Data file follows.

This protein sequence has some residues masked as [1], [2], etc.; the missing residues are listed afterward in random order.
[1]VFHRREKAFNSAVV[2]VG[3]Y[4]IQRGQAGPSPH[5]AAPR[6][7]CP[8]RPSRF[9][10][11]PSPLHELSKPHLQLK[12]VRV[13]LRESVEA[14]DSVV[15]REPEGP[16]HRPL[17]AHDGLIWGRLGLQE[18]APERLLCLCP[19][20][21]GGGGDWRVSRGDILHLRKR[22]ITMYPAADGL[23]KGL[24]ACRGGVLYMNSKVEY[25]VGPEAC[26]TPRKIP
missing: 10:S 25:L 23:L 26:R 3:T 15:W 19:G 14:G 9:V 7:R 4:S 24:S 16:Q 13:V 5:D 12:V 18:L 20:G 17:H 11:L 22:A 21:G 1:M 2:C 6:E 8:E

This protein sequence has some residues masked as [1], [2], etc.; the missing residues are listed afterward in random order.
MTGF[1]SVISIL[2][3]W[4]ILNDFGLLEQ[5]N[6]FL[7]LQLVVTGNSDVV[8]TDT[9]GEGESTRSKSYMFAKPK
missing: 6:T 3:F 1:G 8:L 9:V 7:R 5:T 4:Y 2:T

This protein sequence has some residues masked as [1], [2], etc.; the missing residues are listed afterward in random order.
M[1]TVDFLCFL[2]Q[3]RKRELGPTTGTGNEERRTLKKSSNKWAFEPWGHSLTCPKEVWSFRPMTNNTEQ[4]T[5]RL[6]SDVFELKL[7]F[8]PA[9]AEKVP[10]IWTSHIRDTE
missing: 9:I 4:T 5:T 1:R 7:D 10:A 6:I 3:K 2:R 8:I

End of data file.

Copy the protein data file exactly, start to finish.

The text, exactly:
This protein sequence has some residues masked as [1], [2], etc.; the missing residues are listed afterward in random order.
[1]VFHRREKAFNSAVV[2]VG[3]Y[4]IQRGQAGPSPH[5]AAPR[6][7]CP[8]RPSRF[9][10][11]PSPLHELSKPHLQLK[12]VRV[13]LRESVEA[14]DSVV[15]REPEGP[16]HRPL[17]AHDGLIWGRLGLQE[18]APERLLCLCP[19][20][21]GGGGDWRVSRGDILHLRKR[22]ITMYPAADGL[23]KGL[24]ACRGGVLYMNSKVEY[25]VGPEAC[26]TPRKIP
missing: 10:S 25:L 23:L 26:R 3:T 15:W 19:G 14:G 9:V 7:R 4:S 24:S 16:Q 13:V 5:D 12:V 18:L 20:G 17:H 11:L 22:A 21:G 1:M 2:C 6:E 8:E

This protein sequence has some residues masked as [1], [2], etc.; the missing residues are listed afterward in random order.
MTGF[1]SVISIL[2][3]W[4]ILNDFGLLEQ[5]N[6]FL[7]LQLVVTGNSDVV[8]TDT[9]GEGESTRSKSYMFAKPK
missing: 6:T 3:F 1:G 8:L 9:V 7:R 5:T 4:Y 2:T

This protein sequence has some residues masked as [1], [2], etc.; the missing residues are listed afterward in random order.
M[1]TVDFLCFL[2]Q[3]RKRELGPTTGTGNEERRTLKKSSNKWAFEPWGHSLTCPKEVWSFRPMTNNTEQ[4]T[5]RL[6]SDVFELKL[7]F[8]PA[9]AEKVP[10]IWTSHIRDTE
missing: 9:I 4:T 5:T 1:R 7:D 10:A 6:I 3:K 2:R 8:I